5 Ways Creativity and Productivity Can Blossom In The Office

In our offices, home office or corporate cubicle, we stare at computer screens all day long. However, it’s the creativity, passion and strategic actions we take that move our business forward.

I’ve asked Peter Mahoney, Chief Marketing Officer, Nuance Communications, to give his insight on creativity in the office.

Large companies like Google and Facebook have become famous for their creative and productive work environments, with practices such as Google’s “20 Percent Time” and Facebook’s informal office culture. But these innovative work environments, which also bring awesome competitive advantages, are not simply reserved for the Goliaths of the tech industry.  Smaller businesses can create their own unique office culture with creative yet practical solutions, especially when the practices increase efficiency while minimizing costs. Below are five great ways to infuse creativity and productivity into your workplace.

1.       Stand Tall

Numerous medical studies over the past few years have shed light on a growing concern in today’s office environment:  Sitting is the new smoking. Harvard Business Review says the average person spends 9.3 hours sitting at work each day. Sitting for more than six hours a day can make you 18 percent more likely to develop diabetes, heart disease and obesity, compared to people who sit less than three hours each day. The research is so compelling that the American Medical Association just recently adopted a new policy recognizing the potential risks of prolonged sitting, and is encouraging employers to make available alternatives to sitting, such as standing workstations. Not only do standing workstations help create a healthier workforce, but also a happier and more productive one. Products such as Ergotron’s Sit-Stand Workstations are ergonomic, minimalist stations that enable people to easily alternate between sitting and standing while working. Medical and ergonomics research has consistently shown that sit-stand workstations can result in productivity increases (up to 18 percent) and improved employee energy levels and mood states. By incorporating such equipment into a work environment, you can expect healthier, more productive and active employees.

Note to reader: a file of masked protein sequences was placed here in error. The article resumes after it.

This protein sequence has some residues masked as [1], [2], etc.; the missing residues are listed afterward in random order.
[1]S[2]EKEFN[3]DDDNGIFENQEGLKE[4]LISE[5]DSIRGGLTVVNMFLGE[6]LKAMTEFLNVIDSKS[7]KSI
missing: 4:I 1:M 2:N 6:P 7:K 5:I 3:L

2.       Talk, Don’t Type.

Everyone wishes to be more productive and type faster. But what might not be commonly known is that voice dictation—speaking to a computer and having your words understood and translated to the screen—is up to three times faster than typing. Many businesses are using voice recognition software to get more done, faster. Not only can it help employees be more productive at their desks, but it also can assist with accurate note taking. Some studies suggest that we lose, on average, about 25 percent of the details of a meeting within as little as one day. Companies with greater resources can afford to bring a staff person into the meeting to capture those notes, freeing the employer up to focus on the client, rather than try to take notes and listen at the same time. But for many businesses, this may not be an affordable or feasible solution. With up to 99 percent accuracy, voice recognition software like Dragon NaturallySpeaking for PC and Dragon Dictate for Mac can help employees quickly and accurately jot down notes from a meeting, so important details aren’t missed. Not only is voice recognition software an easier, more convenient way to take notes and compose documents, it also relieves the strains of constant typing, which can lead to the development of repetitive stress injuries like carpel tunnel syndrome and arthritis.